Lithographic offset press, Rubel

image for Lithographic offset press, Rubel
Description (Brief)
This sheet-fed rotary, offset press was built in 1903 by Ira Rubel of Nutley, New Jersey. Its cylinder measures 36 inches in diameter.
The Rubel offset press was the earliest of several rotary, offset machines produced in the first decade of the twentieth century. It was invented in 1903 by Ira Washington Rubel, the owner of a small paper mill and lithographic shop in Nutley, New Jersey. No businessman himself, Rubel formed a partnership early in 1906 with a Chicago lithographer, Alex Sherwood, setting up the Sherbel Syndicate as a monopoly to distribute the press. Sherbel presses were built for the syndicate by the Potter Printing Press Company of Plainfield, New Jersey. The syndicate failed later that year, and the press was redesigned and sold as the Potter offset press, becoming the chief rival to the Harris offset press. Eventually, in 1926, the Potter and Harris companies were consolidated. Rubel himself went to England to promote his machine in 1907 and died there in 1908, at the age of 48.
This model was operated in Rubel’s plant in New York in 1904. In 1905 it was purchased by the Union Lithographic Company of San Francisco for $5,500 and shipped to California. It waited out the San Francisco earthquake and fire on a wharf in Oakland, and was put to work in 1907. The maximum speed of the press boasted about 2500 sheets per hour; the sheet size was 28 inches by 34 inches.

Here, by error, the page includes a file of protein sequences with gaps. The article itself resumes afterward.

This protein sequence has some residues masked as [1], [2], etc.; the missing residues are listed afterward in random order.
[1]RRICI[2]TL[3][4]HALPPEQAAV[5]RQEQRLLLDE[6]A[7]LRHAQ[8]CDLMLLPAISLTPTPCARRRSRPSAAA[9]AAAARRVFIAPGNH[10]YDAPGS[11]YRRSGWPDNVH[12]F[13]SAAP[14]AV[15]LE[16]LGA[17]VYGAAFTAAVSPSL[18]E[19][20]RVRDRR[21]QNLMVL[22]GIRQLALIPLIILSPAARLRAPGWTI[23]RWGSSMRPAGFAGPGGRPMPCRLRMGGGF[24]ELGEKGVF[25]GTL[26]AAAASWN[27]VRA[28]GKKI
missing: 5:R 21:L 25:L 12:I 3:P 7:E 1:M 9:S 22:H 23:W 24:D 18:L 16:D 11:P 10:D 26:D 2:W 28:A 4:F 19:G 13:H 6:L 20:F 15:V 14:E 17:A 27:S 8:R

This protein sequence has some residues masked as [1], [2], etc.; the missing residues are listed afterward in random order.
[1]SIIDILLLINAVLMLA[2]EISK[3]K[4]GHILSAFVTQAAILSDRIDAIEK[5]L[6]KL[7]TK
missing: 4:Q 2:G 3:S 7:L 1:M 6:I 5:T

Donated by H. S. Crocker Co., Inc., 1969.
Citations: Western Printer & Lithographer, August 1952; “With a Chip on my Shoulder,” an unpublished talk by H. A. Porter given to the Detroit Litho Club, 14 December 1950; Elizabeth Harris, "Printing Presses in the Graphic Arts Collection," 1996.
Currently not on view
Rubel, Ira W.
See more items in
Work and Industry: Graphic Arts
Printing Presses in the Graphic Arts Collection
ca 1903
ID Number
accession number
catalog number
place made
United States: New Jersey, Plainfield
Physical Description
metal (overall material)
wood (overall material)
overall: 7 ft x 7 ft x 8 ft; 2.1336 m x 2.1336 m x 2.4384 m
National Museum of American History
Object Name
Press, printing